1596353640

# Introduction

Hey Guys, Today is the **start of the Third Week **of the challenge that I took. Before I start this post, I really want to thank all of you guys for your support. I am grateful for the following. There is still a long way to go. But let’s go forward with our 15th Day.

You have a bonus at the end if you keep reading. You can find out the companies that have asked these questions in real interviews.

All these problems are taken from the following e-book. 🎓

This is completely free 🆓 if you have an amazon kindle subscription.

This e-book contains 100 coding problems that have been asked in top tech interview questions. It also has a guide to solving all the problems in 200+ ways. These problems I assure you has been asked in previous interviews.

You have to decide whether you want to go** unprepared **for a tech interview or go ahead and **quick search for this guide **to solve the 100 problems.

#software-development #coding #programming #interview #java

## Buddha Community  1620418260

## Perfect Number Program In Python: How to check if a number is perfect or not?

Introduction

A number is said to be the perfect number if the sum of its proper divisors (not including the number itself) is equal to the number.

To get a better idea let’s consider an example, proper divisors of 6 are 1, 2, 3. Now the sum of these divisors is equal to 6 (1+2+3=6), so 6 is said to be a perfect number. Whereas if we consider another number like 12, proper divisors of 12 are 1, 2, 3, 4, 6. Now the sum of these divisors is not equal to 12, so 12 is not a perfect number.

Programming in Python is relatively simpler and more fun when compared to other languages because of its simpler syntax, good readability. Now that we are clear with the concept of perfect number let’s write a python program to check if a number is a perfect number or not. Let’s build a python code for checking if the given user input is a perfect number or not and explore the fun in coding with python.

#data science #how to check if a number is perfect #perfect number #perfect number in python #perfect number program in python #python 1619607900

## Perfect Number Program In Python: How to check if a number is perfect or not?

Introduction

A number is said to be the perfect number if the sum of its proper divisors (not including the number itself) is equal to the number.

To get a better idea let’s consider an example, proper divisors of 6 are 1, 2, 3. Now the sum of these divisors is equal to 6 (1+2+3=6), so 6 is said to be a perfect number. Whereas if we consider another number like 12, proper divisors of 12 are 1, 2, 3, 4, 6. Now the sum of these divisors is not equal to 12, so 12 is not a perfect number.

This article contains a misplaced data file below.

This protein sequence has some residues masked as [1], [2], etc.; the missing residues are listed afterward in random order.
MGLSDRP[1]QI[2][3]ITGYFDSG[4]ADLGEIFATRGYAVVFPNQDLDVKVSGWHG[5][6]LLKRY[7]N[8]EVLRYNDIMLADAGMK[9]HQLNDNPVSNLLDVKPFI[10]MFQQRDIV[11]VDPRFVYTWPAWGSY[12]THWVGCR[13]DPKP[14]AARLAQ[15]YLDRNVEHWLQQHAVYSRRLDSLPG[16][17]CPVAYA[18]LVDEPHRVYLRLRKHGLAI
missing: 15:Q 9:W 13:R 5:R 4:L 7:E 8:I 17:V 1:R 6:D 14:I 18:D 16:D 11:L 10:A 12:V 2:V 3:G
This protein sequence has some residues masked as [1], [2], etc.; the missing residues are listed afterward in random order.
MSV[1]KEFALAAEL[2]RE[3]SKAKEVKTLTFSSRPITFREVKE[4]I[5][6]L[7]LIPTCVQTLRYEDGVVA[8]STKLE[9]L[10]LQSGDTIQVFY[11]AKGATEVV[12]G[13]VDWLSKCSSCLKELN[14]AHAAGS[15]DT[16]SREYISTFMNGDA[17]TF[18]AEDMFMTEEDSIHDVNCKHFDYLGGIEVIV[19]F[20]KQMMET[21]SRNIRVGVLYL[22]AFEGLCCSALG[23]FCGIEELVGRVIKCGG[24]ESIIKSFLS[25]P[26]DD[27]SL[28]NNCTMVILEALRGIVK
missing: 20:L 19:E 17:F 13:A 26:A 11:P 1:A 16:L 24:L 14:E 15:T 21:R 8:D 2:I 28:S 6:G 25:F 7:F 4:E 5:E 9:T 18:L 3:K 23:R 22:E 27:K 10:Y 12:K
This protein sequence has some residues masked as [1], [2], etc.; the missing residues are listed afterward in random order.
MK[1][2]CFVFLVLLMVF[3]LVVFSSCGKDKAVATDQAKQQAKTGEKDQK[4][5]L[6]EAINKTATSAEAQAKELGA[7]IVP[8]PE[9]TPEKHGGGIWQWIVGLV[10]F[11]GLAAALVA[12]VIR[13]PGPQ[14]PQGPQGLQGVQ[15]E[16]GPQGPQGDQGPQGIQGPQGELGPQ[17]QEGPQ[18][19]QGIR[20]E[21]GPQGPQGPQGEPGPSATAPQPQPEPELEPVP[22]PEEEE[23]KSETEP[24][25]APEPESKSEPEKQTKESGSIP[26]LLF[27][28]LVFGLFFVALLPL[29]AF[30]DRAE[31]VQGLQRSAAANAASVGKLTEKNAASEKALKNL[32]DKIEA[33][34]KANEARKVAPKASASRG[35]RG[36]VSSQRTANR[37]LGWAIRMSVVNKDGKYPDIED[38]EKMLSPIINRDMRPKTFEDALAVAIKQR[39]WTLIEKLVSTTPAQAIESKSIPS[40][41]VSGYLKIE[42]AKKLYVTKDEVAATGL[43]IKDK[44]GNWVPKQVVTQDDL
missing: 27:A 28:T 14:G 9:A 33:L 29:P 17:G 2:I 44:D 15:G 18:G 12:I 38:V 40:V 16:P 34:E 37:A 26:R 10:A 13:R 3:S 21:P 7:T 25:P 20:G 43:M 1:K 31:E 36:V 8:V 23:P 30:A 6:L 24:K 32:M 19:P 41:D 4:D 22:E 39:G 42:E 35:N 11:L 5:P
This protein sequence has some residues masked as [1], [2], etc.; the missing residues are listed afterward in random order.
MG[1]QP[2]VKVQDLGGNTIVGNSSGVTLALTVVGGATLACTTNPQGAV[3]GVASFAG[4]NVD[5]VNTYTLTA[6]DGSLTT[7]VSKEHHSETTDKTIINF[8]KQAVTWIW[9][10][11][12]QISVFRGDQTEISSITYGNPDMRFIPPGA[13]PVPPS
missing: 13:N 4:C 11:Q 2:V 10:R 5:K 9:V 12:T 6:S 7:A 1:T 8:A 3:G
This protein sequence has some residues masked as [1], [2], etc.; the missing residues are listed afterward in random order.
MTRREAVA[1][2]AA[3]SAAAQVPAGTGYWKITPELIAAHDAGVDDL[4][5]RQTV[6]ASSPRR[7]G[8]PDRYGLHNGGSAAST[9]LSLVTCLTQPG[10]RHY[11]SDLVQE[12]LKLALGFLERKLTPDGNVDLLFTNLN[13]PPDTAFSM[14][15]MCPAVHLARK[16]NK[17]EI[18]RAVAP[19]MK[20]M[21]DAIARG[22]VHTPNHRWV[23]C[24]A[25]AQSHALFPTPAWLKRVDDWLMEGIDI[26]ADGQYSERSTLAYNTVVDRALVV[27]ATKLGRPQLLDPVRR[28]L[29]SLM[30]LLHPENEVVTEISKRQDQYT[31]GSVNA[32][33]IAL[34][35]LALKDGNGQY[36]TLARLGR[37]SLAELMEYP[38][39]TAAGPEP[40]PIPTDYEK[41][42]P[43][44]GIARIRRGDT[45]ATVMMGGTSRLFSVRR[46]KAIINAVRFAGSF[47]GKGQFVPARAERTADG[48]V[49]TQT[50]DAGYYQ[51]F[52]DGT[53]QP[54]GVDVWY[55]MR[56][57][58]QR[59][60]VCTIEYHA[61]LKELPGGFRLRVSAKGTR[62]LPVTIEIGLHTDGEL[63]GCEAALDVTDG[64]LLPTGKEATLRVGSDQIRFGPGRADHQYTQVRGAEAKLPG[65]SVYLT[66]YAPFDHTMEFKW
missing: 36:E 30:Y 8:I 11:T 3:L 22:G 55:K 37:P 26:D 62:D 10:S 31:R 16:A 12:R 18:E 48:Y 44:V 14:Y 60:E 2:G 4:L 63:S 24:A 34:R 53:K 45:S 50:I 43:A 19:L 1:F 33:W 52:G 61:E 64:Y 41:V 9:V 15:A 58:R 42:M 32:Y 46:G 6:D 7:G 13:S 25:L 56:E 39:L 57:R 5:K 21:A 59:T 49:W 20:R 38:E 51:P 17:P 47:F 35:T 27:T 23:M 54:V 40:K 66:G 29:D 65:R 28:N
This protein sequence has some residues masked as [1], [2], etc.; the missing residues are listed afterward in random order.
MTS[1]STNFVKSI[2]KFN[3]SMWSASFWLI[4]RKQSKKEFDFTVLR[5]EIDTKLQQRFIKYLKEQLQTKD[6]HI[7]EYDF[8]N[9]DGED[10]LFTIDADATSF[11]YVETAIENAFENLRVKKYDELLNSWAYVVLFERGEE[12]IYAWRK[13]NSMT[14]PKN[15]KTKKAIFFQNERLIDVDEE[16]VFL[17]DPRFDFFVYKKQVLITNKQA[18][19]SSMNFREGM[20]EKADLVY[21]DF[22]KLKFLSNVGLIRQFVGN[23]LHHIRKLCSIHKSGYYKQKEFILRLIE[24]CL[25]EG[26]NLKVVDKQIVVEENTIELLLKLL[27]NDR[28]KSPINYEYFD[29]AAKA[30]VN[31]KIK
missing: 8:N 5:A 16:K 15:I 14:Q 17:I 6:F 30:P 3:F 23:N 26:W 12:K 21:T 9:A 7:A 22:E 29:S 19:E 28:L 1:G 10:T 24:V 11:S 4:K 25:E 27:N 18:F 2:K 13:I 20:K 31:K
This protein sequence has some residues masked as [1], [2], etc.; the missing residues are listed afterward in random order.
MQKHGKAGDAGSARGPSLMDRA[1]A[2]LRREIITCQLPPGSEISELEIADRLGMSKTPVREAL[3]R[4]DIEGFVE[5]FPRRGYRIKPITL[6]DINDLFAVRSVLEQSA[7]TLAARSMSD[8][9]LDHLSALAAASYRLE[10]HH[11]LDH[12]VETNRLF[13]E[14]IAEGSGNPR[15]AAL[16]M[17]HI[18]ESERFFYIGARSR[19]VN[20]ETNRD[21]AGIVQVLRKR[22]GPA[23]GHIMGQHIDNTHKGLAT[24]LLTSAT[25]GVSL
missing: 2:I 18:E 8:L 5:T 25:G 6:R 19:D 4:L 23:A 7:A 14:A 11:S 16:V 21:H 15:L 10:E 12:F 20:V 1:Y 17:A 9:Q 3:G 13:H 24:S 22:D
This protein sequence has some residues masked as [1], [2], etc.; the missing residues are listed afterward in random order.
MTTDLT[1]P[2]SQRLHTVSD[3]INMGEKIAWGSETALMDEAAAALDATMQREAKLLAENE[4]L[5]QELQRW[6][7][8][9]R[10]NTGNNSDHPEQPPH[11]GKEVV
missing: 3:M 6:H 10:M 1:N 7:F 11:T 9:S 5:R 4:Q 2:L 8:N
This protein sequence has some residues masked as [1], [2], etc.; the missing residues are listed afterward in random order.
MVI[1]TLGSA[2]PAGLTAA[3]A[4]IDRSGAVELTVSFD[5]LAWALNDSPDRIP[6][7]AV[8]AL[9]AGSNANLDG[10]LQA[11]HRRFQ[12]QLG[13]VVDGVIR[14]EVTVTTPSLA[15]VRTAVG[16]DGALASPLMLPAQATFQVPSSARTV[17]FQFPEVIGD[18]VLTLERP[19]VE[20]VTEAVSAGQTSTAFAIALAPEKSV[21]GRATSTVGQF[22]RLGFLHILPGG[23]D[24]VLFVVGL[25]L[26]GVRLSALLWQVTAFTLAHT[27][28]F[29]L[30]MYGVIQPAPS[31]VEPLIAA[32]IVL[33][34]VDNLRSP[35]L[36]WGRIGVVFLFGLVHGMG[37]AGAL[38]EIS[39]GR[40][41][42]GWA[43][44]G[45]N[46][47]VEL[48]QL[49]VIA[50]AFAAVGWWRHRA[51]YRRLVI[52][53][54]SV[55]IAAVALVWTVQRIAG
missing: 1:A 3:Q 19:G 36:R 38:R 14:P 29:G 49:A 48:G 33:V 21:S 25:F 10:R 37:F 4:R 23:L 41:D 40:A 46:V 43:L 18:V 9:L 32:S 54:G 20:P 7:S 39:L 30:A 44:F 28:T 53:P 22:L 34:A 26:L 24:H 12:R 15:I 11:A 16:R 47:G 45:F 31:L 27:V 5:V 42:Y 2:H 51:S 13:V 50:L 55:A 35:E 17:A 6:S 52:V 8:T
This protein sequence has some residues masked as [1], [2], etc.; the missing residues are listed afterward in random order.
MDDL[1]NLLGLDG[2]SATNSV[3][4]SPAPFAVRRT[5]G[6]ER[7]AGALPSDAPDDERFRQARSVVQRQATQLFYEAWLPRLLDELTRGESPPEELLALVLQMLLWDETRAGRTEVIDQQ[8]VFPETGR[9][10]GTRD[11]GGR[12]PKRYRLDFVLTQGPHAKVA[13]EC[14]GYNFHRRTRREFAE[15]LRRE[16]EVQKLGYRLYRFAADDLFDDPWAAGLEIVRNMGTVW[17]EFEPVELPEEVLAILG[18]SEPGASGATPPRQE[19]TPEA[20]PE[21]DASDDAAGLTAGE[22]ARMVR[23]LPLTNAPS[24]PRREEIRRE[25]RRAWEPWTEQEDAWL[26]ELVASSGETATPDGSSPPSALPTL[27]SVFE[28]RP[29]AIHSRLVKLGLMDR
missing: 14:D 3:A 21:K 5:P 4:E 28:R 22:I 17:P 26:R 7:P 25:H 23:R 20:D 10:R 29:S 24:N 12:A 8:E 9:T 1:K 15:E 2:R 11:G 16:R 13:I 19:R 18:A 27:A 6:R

Programming in Python is relatively simpler and more fun when compared to other languages because of its simpler syntax, good readability. Now that we are clear with the concept of perfect number let’s write a python program to check if a number is a perfect number or not. Let’s build a python code for checking if the given user input is a perfect number or not and explore the fun in coding with python.

#data science #how to check if a number is perfect #perfect number #perfect number in python #perfect number program in python #python 1669844640

## Supply Chain Applications with R & Shiny

In this tutorial, we will learn Supply Chain Management Strategy with R and Shiny. During the pandemic, the supply chain and its management strategy burst into the spotlight. Supply chain management (SCM) became a household topic as its disruptions began to directly impact people’s lives and the global economy.

But the truth is, good supply chain strategies are the ones that are aligned with business strategy. And in this complex environment, there is a trade-off between responsive versus efficient strategies.

## Spreadsheets, R, and Supply Chain Management

A spreadsheet solution enables a lot of flexibility but it comes at the expense of reproducibility and error pruning. ERP is a very mature system and has strict rules that make it reliable and efficient but adds little opportunity for newer designs.

This is an extreme example, but it’s a valid one:

Where IT products are not flexible enough nor have the required development speed for business needs, having spreadsheet solutions where an IT product should be used is a common source of strategy misalignment. And one that causes visibility issues in the supply chain.

This is where R comes into play. It’s great for solutions that require a certain degree of development speed and flexible design but are also reproducible with the building blocks of IT maturity. Knowing the requirements that allow an R solution to shine also depends on a proper understanding of where you stand with IT requirements and the business environment.

In this post, we depict the general understanding of business strategy and supply chain as a subsidy to strategic alignment and why using R sustains the visibility and reproducibility required for SCM strategy.

We’ll also show use cases for R and Shiny in SCM and how to add additional value.

## Strategy and the Supply Chain

Porter has a great definition of strategy: “the creation of fit between activities, where each activity is consistent, mutually reinforcing, and the fit is done optimally for competitive advantage.” This fit can have different perspectives such as:

• Internal fit: Organization structure
• External fit: Competition
• Dynamic fit: Demand behavior

Also, Shapiro and Heskett state that strategy has a set of dichotomies that creates tension on each perspective, therefore, strategy decisions will always inherit a set of trade-offs. This is an extensive field, and for this post, this is an essential concept. If you want to go further, I highly recommend Wharton’s free  Strategic Management program.

## Supply Chain Overview

The supply chain is a big topic and can be explained through a variety of viewpoints. Below is a condensed summary of the SCOR Model and other descriptions.  ### Strategic fit in the Supply Chain

A strategic fit occurs when the competitive strategy and supply chain strategy align goals. Its success is connected to several factors:

1. Adjustment between the competitive strategy and functional supply chain strategies
2. Proper design of the processes and resources of different functions
3. Alignment between supply chain design and the role of each stage